If you want to buy your food from a pet store or online here is a handy dandy guide for you.
A GUIDE OF THINGS TO AVOID IN ALL DOG FOOD:
GRAINS AND FILLERS: wheat, soy, corn, and beet pulp (isn’t toxic—but is in a lot of food and is becoming controversial because some dogs cannot digest it well). There are plenty of grain free options out there and it usually says it on the front of the product.
UNHEALTHY CHEMICALS: Propylene glycol, BHA, BHT ethoxyquin, and sodium selenite.
MYSTERY MEATS- When the label just says “Meat-meal”, “meat”, or “by products”. You should steer away from it.
ANYTHING FROM CHINA OR RENDERING PLANTS-These can include mystery meats, weird additives, and other things that you would not want to give your pet. China does not have well regulated plants. You definitely want food made in the USA, Canada, or Europe.
GUIDE OF WHAT YOU WANT IN DOG FOOD:
CERTIFIED ORGANIC-This is a quick way to avoid a bunch of hormones and antibiotics. When something says holistic, it doesn’t mean so much if it isn’t organic. It is worth the extra cost to get good ingredients.
VITAMINS AND NUTRIENTS: C and E (natural preservatives), Omega-3 fatty acids, glucosamine, chondroitin
MEAT: Fish, Chicken, Beef, Duck, Liver, Eggs, Bison, Lamb, Venison
GOOD GRAINS: Oats and Quinoa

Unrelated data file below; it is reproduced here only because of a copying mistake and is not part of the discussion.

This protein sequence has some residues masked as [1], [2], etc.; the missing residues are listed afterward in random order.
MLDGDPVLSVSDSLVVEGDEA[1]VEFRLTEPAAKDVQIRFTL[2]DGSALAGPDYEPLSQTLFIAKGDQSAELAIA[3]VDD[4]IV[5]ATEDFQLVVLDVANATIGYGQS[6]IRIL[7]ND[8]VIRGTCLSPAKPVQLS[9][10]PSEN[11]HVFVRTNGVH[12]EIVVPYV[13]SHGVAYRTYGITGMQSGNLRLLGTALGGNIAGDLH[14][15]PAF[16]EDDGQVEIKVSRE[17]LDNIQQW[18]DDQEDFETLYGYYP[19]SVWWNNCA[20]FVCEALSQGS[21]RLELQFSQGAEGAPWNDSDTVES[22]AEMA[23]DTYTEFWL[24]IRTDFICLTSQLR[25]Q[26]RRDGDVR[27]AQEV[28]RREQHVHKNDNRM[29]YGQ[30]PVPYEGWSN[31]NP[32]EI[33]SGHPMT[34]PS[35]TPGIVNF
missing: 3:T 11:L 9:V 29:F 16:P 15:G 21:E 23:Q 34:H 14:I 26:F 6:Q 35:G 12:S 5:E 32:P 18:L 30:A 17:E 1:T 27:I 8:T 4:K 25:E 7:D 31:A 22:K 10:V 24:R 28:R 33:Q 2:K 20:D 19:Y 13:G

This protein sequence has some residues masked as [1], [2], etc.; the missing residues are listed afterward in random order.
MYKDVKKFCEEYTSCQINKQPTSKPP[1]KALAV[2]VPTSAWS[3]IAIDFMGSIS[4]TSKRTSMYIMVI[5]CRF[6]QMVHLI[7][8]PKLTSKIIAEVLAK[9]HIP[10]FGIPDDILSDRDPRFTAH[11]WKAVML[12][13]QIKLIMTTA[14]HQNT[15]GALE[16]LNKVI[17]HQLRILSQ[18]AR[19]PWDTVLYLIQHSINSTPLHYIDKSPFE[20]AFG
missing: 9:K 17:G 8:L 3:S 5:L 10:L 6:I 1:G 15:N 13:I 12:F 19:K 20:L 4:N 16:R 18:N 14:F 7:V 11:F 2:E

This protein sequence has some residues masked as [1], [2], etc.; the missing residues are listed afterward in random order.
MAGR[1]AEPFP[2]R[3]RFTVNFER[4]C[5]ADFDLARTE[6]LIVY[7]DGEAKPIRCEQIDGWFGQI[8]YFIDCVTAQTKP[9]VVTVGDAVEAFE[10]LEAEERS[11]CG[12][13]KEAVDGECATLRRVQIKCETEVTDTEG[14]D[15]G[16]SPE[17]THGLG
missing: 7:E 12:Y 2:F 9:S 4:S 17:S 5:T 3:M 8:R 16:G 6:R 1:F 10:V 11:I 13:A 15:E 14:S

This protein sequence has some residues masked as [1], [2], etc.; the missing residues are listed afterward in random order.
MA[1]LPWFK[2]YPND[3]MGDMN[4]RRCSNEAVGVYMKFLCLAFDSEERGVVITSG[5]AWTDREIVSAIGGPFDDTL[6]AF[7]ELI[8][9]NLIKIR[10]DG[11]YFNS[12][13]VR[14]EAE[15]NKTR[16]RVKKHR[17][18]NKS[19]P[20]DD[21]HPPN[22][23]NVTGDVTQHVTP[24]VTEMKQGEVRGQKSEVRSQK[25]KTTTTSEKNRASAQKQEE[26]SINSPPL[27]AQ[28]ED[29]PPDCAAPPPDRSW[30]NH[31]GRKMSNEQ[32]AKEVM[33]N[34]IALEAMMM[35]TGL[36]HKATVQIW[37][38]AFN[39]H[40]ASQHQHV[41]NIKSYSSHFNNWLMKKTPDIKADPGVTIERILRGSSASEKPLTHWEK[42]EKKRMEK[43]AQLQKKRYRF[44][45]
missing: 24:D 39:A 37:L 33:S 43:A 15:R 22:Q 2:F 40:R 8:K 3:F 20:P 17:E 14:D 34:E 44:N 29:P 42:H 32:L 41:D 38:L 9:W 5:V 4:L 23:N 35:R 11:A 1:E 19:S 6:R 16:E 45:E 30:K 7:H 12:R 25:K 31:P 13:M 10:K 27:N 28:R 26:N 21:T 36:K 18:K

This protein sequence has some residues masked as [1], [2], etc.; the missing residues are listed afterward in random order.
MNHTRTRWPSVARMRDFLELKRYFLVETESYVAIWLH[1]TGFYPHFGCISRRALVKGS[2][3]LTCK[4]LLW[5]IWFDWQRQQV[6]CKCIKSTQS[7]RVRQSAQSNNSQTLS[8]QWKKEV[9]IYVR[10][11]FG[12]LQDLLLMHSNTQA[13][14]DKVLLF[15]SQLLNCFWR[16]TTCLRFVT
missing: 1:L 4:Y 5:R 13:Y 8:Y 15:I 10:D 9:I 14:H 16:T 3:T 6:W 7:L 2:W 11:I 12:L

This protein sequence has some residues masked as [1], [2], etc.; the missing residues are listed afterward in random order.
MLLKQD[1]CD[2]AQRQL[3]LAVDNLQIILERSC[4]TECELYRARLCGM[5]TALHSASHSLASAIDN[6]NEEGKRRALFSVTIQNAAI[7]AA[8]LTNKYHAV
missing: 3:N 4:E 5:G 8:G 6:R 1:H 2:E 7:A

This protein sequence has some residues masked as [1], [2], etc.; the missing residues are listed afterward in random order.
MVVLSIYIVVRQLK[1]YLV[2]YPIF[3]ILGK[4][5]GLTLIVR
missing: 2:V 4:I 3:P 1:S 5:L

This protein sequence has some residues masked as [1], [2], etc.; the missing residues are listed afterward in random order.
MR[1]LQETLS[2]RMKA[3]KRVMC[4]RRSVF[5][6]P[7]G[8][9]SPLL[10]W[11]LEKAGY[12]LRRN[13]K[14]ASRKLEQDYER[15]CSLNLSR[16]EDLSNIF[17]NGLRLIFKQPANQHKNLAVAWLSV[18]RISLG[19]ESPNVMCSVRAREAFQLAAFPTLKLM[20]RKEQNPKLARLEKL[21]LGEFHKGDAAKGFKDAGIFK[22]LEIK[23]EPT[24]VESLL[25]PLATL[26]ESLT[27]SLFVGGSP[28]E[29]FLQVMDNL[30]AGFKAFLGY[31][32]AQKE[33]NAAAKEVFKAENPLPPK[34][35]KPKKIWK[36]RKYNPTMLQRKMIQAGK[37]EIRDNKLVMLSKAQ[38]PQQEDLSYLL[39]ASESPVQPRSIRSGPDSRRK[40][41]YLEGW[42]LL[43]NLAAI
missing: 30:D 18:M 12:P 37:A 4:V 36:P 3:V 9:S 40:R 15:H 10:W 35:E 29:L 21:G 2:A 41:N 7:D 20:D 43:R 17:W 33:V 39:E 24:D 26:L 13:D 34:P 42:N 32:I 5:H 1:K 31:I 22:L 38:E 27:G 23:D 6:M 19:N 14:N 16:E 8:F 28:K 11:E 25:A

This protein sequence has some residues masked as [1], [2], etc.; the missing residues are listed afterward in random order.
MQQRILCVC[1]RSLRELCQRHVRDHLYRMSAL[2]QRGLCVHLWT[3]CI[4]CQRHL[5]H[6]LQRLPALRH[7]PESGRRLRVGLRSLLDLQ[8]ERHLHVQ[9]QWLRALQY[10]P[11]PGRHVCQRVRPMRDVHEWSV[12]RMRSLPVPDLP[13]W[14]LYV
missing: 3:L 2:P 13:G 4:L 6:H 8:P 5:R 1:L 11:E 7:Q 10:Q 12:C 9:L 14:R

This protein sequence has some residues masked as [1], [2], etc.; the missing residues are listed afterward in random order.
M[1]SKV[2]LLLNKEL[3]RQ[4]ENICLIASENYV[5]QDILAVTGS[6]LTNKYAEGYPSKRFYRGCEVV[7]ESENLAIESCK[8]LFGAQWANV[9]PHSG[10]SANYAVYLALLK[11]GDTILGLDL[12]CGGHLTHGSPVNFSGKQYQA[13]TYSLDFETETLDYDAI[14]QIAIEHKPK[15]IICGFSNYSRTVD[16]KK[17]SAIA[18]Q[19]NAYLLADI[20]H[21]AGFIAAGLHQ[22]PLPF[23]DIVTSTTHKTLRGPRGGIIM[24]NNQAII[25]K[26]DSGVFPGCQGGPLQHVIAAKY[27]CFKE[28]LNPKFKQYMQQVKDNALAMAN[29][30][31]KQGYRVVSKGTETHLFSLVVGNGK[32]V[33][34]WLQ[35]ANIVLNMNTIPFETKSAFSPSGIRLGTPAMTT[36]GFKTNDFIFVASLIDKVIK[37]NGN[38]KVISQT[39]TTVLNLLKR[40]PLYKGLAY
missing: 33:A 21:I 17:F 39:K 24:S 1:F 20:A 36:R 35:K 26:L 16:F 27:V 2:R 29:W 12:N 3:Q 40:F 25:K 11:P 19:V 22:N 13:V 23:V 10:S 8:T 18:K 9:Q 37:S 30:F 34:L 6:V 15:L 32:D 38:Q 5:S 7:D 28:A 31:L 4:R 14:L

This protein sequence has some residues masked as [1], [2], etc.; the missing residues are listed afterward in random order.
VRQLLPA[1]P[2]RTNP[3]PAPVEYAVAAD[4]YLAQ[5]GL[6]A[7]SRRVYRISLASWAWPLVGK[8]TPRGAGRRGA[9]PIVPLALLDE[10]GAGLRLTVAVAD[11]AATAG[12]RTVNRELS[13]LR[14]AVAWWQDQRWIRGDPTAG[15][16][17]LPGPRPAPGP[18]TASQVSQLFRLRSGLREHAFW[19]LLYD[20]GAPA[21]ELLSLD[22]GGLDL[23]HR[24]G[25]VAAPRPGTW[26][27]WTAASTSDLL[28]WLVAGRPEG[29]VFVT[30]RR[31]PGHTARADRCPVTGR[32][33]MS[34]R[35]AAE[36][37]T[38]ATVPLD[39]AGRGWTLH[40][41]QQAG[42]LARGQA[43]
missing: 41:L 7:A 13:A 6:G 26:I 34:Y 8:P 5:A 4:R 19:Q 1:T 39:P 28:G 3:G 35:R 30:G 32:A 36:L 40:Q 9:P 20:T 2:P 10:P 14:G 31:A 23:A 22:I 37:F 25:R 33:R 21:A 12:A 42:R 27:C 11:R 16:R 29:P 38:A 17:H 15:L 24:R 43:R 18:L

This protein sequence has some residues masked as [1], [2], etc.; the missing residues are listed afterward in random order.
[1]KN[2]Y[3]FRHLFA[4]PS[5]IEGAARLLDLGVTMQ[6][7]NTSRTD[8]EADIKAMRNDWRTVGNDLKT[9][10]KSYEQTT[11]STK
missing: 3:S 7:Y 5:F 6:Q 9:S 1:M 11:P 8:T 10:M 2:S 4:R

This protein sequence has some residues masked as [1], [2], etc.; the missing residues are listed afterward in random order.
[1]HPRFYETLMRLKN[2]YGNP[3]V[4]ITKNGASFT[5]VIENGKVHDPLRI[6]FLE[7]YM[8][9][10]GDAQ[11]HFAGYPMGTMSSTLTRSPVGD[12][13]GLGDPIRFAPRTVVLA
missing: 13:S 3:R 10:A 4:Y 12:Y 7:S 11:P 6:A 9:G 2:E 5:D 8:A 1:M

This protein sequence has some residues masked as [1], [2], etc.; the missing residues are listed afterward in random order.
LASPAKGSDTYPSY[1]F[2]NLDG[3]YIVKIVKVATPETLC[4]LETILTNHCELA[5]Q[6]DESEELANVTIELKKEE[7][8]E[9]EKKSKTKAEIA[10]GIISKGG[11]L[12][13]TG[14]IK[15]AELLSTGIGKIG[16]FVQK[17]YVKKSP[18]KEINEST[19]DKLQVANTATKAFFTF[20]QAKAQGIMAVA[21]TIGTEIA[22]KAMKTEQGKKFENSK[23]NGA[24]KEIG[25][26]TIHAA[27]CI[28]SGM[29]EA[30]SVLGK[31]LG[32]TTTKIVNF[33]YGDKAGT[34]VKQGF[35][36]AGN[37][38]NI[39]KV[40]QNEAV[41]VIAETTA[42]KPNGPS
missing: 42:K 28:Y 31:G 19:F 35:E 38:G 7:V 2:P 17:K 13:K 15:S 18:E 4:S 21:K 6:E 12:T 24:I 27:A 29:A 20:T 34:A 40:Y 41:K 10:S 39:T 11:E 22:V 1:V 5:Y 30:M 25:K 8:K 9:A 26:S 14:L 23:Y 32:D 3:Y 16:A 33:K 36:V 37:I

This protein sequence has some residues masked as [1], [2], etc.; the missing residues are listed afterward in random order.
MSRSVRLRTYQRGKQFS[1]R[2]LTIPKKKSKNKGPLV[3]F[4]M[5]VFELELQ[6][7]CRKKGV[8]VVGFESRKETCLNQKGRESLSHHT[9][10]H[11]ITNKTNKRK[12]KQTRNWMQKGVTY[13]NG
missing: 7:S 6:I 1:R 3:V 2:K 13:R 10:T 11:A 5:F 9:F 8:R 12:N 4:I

GOOD FRUITS AND VEGGIES: Carrots, Broccoli, Sweet potatoes, peas, apples, coconut, pumpkin, and celery. There are a lot more, but these are the ones that you usually will find in high quality foods
There are many high-quality brands of dry kibble available on the market as well. Here is a great list of the top 10 rated dog foods with healthy well balanced ingredients by reviews.com. They don’t include some other smaller brands of dehydrated raw food and raw foods—but if you don’t have time to make your own food or go raw–you can’t go wrong with this list.
1. Orijen 2. ACANA 3. Eagle Pack 4. Fromm 5. Nature’s Logic 6. Stella & Chewy’s 7. Wysong 8. Pinnacle 9. Primal 10. Hi-Tek Naturals
Another good thing to try are raw or steamed veggies, instead of high calorie treats for your pup. Dog Camp LA’s mascot Merv’s favorite snacks are organic broccolini, green beans, lettuce, celery, carrots, cucumbers, and apples. I recommend trying a small piece at first to make sure that your pet can digest them. If your dog has a sensitive digestive tract, then it can upset their tummy. Carrots are a good one to start with. Cut your veggies or fruit into thin pieces. Don’t get too crazy with the veggies right away. Just test ‘em out and see how your pooch responds. It is recommended to steam cruciferous veggies first. Veggies are especially good for dogs who have weight problems, but are always hungry. Not all veggies and fruits are good for dogs. Do not give them grapes, raisins, onions, garlic, persimmons, or citrus. Here is a great online list of some veggies and fruits for dogs: http://trupanion.com/pet-care/fruits-and-veggies-for-pets
Hope this knowledge helps you to get through the pet store, and helps insure a healthy diet for your little buddy. Most of these companies that are listed make food for cats too. Send us photos of your pet enjoying his/her favorite organic fruits and veggies and we will post it on our blog email@example.com or FB page https://www.facebook.com/dogcamp.la
Over and Out
Dog Camp LA